Spring is here, and with the new season come trees full of life, color . . . and blossoms! From the creators of LEAF JUMPERS and WINTER TREES, SPRING BLOSSOMS introduces readers to a variety of different flowering trees. During a stroll through the forest, two children come across the small and white flowers on a crab apple tree, the rich, red buds on a red maple, and many more. Along the way, readers learn that some trees have both male and female flowers—each with a distinctive appearance. Back matter includes ...
Spring is here, and with the new season come trees full of life, color . . . and blossoms! From the creators of LEAF JUMPERS and WINTER TREES, SPRING BLOSSOMS introduces readers to a variety of different flowering trees. During a stroll through the forest, two children come across the small and white flowers on a crab apple tree, the rich, red buds on a red maple, and many more. Along the way, readers learn that some trees have both male and female flowers—each with a distinctive appearance. Back matter includes extended botanical facts and more information about trees and their life cycles. Told in lyrical rhymes with beautiful linoleum-cut illustrations, SPRING BLOSSOMS offers a unique blend of science, poetry, and art studies.
PreS-K—An ode to the beauty of the season, this book is a catalogue of flowering trees that will charm children. Written in rhyming couplets, Gerber's spare text leaves plenty of room on the page for Evans's luscious bursts of color, including all the fresh pinks and greens one would witness on a fine spring day. Information is embedded in the poetry, such as the fact that some trees contain both male and female flowers: "White pine's male flowers, small and yellow,/grow in clusters near branch tips./Female flowers bloom weeks later./They're tinged with red, like slender lips." Back matter and clearly labeled illustrations help to make this a unique contribution to informational literature. Given the new Common Core priorities, this book is real plus.—Gloria Koster, West School, New Canaan, CT
From the Publisher
"[A] book that brings the essence of spring to life."
". . . a unique contribution to informational literature. Given the new Common Core priorities, this book is real plus."
—School Library Journal
- Barbara L. Talcroft
Bright magenta and pink cherry blossoms reach out to a high-swinging girl in a deep pink top and sandals—it is spring! Open the book for a blast of brilliant new-leaf green as the girl and a friend in turquoise take off for the park to check out the trees, "dressed up for their yearly show." The predominant color is the pink of cherry, magnolia, and redbud with a deeper rosy-red for red maple blossoms; even the white dogwood and crab apple petals are outlined in pale pink. Beeches and white oaks put forth green-gold flowers in clusters, while the conifers—white pine and balsam fir—sprout tiny yellow blossoms and cones with some touches of pink on female and male flowers hidden under their twigs. As a windy spring rain begins to fall, the girls are showered with pink magnolia petals and race to catch them. Gerber tells the story in rhyming quatrains, two lines to a page, deftly incorporating the information into her verses. Artist Lewis has created her linoleum block prints with watercolor additions in her Maine letterpress studio, producing an overall impression of spring in its pink and delicate green garb, not exactly realistic but making use of line and color to evoke the season. The girls provide action to move the tale along and keep the pages turning. Especially decorative is a double-page layout of stylized flowers from each of the ten trees. Since further information about tree lifecycles is added for teachers or parents, the book would make a wonderful introduction for a spring field trip to a park or botanical garden, though these are mainly eastern or northeastern trees. Spring is different in other environments. Reviewer: Barbara L. Talcroft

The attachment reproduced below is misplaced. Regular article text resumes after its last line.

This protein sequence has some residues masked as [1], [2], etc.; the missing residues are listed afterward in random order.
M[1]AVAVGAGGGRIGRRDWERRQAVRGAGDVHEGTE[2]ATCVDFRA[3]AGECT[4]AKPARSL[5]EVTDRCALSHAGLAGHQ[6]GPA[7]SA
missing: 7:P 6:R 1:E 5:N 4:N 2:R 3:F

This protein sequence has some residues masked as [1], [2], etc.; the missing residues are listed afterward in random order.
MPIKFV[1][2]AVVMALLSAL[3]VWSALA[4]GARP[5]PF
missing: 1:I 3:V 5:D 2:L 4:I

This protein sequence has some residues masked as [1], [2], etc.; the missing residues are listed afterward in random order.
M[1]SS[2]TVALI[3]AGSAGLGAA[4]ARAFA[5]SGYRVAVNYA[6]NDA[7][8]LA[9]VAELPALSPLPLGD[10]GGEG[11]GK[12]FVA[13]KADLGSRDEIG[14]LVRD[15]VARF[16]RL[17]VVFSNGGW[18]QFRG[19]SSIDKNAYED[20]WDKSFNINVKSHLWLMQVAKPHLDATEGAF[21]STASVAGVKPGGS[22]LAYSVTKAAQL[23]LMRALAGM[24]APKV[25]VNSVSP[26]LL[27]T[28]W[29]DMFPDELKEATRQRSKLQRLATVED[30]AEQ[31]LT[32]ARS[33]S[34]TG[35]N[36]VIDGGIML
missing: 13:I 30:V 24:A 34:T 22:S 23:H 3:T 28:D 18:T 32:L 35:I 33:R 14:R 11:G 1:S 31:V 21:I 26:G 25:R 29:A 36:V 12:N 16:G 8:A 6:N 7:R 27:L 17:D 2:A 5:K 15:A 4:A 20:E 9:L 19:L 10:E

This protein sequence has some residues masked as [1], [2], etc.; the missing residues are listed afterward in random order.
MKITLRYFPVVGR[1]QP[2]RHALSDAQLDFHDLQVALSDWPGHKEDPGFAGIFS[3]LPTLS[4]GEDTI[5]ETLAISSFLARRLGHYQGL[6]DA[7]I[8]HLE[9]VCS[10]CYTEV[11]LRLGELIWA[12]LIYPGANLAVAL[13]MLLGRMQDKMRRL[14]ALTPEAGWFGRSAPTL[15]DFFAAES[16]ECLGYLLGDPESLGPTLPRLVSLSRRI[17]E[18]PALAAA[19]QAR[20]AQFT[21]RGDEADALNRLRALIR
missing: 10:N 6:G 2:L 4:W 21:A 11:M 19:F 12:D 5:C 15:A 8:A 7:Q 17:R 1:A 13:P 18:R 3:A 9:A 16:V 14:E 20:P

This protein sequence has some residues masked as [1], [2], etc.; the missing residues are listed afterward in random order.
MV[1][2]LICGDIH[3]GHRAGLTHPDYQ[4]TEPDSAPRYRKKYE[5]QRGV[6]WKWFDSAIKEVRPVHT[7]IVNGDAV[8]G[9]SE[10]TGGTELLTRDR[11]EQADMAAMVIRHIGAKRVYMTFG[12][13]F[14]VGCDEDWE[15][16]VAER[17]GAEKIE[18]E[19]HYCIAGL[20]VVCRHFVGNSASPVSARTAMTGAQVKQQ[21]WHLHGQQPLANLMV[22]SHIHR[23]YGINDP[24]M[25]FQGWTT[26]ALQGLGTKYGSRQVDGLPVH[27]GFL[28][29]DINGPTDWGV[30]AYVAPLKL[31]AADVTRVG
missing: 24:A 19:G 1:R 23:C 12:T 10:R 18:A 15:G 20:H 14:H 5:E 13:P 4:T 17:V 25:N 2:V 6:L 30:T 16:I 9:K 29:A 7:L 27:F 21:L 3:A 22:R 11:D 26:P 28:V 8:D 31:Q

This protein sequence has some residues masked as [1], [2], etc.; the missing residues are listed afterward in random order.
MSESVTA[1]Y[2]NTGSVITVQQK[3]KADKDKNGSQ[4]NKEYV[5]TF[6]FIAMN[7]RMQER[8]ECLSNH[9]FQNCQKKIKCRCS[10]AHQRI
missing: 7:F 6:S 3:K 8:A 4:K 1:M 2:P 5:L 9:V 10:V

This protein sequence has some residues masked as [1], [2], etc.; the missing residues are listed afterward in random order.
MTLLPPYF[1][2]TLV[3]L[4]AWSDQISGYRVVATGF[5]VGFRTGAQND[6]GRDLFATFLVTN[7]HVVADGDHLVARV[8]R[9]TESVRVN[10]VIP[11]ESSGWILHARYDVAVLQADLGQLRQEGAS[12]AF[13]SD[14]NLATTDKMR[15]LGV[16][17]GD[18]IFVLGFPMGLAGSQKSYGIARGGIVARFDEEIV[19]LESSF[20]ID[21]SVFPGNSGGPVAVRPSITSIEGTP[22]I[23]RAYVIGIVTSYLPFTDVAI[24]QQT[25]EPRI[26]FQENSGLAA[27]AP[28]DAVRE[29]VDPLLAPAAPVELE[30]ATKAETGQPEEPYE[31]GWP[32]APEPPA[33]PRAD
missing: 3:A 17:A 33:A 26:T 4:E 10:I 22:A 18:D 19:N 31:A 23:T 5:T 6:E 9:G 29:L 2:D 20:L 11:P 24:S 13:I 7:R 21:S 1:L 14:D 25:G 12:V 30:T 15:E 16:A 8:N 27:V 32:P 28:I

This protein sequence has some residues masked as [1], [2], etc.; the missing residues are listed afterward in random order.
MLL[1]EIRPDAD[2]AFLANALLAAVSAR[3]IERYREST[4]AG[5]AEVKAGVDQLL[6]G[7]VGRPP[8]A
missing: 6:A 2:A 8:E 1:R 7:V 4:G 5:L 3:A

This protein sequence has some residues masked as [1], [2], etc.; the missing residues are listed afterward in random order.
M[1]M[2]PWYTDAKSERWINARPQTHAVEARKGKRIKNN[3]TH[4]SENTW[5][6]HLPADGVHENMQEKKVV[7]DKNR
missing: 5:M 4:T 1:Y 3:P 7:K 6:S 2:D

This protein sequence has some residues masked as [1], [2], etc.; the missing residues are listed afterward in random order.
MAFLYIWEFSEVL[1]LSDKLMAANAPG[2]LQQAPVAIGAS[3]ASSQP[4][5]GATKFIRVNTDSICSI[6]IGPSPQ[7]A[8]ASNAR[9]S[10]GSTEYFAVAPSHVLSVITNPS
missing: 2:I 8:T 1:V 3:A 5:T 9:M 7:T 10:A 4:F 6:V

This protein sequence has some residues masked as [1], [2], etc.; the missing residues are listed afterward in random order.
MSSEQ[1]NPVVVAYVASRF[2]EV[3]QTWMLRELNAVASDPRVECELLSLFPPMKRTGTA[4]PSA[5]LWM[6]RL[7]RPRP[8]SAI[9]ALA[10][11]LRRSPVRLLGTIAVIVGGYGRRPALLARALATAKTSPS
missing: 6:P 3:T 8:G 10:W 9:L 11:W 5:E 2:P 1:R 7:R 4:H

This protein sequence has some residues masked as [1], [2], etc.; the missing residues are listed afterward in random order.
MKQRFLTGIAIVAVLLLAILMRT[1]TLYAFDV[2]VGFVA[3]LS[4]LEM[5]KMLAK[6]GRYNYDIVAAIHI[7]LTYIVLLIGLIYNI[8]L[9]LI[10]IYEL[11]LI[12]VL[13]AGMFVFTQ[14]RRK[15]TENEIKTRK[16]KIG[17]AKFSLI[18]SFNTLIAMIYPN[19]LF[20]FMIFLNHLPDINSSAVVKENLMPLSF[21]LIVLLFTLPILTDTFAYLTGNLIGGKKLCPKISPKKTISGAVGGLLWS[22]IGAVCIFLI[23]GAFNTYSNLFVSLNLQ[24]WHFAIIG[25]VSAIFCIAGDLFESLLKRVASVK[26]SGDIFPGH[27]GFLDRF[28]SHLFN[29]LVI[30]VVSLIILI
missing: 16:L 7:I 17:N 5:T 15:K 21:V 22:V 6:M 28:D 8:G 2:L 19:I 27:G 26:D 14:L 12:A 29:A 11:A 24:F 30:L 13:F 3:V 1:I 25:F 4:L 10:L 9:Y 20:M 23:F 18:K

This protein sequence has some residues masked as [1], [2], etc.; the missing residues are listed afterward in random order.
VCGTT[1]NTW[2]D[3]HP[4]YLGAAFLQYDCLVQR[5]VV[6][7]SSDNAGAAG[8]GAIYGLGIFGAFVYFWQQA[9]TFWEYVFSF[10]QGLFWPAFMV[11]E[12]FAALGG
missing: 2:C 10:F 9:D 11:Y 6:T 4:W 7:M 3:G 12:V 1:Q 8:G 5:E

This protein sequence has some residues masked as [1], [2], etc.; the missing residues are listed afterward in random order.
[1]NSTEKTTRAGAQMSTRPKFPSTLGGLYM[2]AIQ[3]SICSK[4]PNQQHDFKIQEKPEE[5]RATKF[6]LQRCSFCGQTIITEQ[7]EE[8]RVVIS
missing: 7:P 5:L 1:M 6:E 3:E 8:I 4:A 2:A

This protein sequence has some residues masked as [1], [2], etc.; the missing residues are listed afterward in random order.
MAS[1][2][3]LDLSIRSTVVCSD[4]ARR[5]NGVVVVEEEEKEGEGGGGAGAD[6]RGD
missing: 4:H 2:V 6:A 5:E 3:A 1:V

The third in a seasonal series by Gerber and Evans (Winter Trees, 2008, etc.), this picture book presents 10 different spring-blooming trees. Two young girls hold hands and skip out into a new spring day. "Spring is bursting out all over. / The sun is up. It's warm. Let's go! // Trees, so bare and plain in winter, / are dressed up for their yearly show." Gerber's gentle and informative text moves gracefully through the pages, providing descriptions of flowering trees. The dogwood and crab-apple flowers are easily recognized. Less familiar are the white oak and magnolia tree blossoms. Four of the examples show the difference between the male and female flowers (white oak, white pine, balsam fir and beech). Children unaware of the distinction might become distracted from the rhythm of the book and ask questions. Unfortunately, there are few answers in the poetic text. The ending pages show all the blossoms on one page, followed by a description of the transformation of trees in the spring, which includes a paragraph on male and female flowers. Evan's block-print-and–watercolor artwork provides clean and colorful images of the blossoms, although the medium seems to work better with the snow scenes and evergreens of the duo's Winter Trees. An artistic seasonal book, best appreciated by flower lovers. (Informational picture book. 4-7)